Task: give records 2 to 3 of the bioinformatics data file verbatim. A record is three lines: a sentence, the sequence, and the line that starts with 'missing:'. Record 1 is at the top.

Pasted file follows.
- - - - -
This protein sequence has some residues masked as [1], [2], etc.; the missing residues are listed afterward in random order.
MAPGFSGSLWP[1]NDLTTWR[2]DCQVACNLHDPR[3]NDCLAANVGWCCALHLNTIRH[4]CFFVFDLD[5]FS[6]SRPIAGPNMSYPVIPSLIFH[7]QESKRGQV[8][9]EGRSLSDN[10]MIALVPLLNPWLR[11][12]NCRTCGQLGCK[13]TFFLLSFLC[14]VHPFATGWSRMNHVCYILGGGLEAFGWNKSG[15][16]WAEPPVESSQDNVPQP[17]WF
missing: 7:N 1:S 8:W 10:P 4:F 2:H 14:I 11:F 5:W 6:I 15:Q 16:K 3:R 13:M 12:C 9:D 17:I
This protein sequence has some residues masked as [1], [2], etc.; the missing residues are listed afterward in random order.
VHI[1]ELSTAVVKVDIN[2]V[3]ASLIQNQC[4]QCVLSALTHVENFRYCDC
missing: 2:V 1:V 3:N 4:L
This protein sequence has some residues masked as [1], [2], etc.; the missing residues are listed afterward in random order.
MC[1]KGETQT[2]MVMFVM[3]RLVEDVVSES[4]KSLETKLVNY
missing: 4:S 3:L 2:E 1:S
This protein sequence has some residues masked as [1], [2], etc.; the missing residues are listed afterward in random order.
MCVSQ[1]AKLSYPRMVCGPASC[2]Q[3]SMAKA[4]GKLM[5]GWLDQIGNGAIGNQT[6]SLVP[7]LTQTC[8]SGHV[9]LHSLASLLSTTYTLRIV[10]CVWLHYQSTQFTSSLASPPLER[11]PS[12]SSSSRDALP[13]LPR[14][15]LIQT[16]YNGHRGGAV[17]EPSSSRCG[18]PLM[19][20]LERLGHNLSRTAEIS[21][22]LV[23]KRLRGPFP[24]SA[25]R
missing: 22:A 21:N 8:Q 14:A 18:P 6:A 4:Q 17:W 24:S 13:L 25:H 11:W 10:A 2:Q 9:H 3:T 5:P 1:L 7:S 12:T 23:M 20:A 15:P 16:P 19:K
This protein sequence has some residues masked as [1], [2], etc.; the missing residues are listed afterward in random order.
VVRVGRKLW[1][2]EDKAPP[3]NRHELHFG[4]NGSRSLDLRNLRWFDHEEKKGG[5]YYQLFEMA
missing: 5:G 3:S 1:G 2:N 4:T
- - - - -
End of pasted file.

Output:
This protein sequence has some residues masked as [1], [2], etc.; the missing residues are listed afterward in random order.
VHI[1]ELSTAVVKVDIN[2]V[3]ASLIQNQC[4]QCVLSALTHVENFRYCDC
missing: 2:V 1:V 3:N 4:L
This protein sequence has some residues masked as [1], [2], etc.; the missing residues are listed afterward in random order.
MC[1]KGETQT[2]MVMFVM[3]RLVEDVVSES[4]KSLETKLVNY
missing: 4:S 3:L 2:E 1:S